Infinite B-DNA helix, generated in a similar manner to Fig. 23.3.1.2[link] from the central ten base pairs of the dodecamer C-G-C-G-A-A-T-T-C-G-C-G (B1–B5). Note that the minor groove is narrow in the AT region facing the viewer at the centre, but appreciably wider in the GC regions on the back side of the helix at top and bottom. Propeller twisting, or deviations of bases from coplanarity within one pair, is one sequence-dependent aspect of DNA that was not suspected from the averaged structures obtained from fibres. (From Dickerson, 1983[link].) Reprinted courtesy of the estate of Irving Geis. Rights owned by Howard Hughes Medical Institute.

Pohl and co-workers had shown in the 1970s that alternating poly(dC-dG) is special in that it undergoes a reversible salt- or alcohol-induced conformation change (Pohl & Jovin, 1972[link]; Pohl, 1976[link]). Hence, it was not surprising that when DNA synthesis methods advanced to the stage where oligonucleotide crystallization became feasible, two separate research groups – those of Alexander Rich at MIT and Richard Dickerson at Caltech – elected to synthesize, crystallize and solve a short, alternating C-G oligomer. The result was a third family of DNA duplexes, Z-DNA (Fig. 23.3.1.4)[link], first as the hexamer C-G-C-G-C-G (Z1) and then the tetramer C-G-C-G (Z3). (References to A-, B- and Z-DNA structures are listed at the end of Tables A23.3.1.1[link], A23.3.1.2[link] and A23.3.1.3[link] in the Appendix[link], respectively. They are cited by numbers beginning with A, B or Z.) Single-crystal analyses of the traditional helix types soon followed: B-DNA as C-G-C-G-A-A-T-T-C-G-C-G (B1), and A-DNA as both C-C-G-G (A1) and G-G-T-A-T-A-C-C (A2).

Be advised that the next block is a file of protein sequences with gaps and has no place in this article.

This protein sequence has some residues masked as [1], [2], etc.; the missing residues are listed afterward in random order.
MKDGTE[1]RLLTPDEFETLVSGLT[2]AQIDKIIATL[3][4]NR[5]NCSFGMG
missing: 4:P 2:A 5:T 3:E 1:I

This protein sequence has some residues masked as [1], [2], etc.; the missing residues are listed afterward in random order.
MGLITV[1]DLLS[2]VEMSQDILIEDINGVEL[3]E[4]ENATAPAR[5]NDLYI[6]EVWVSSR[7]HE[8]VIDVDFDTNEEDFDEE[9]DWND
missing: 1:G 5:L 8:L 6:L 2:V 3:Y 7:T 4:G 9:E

[Figure 23.3.1.4]

Figure 23.3.1.4 | top | pdf |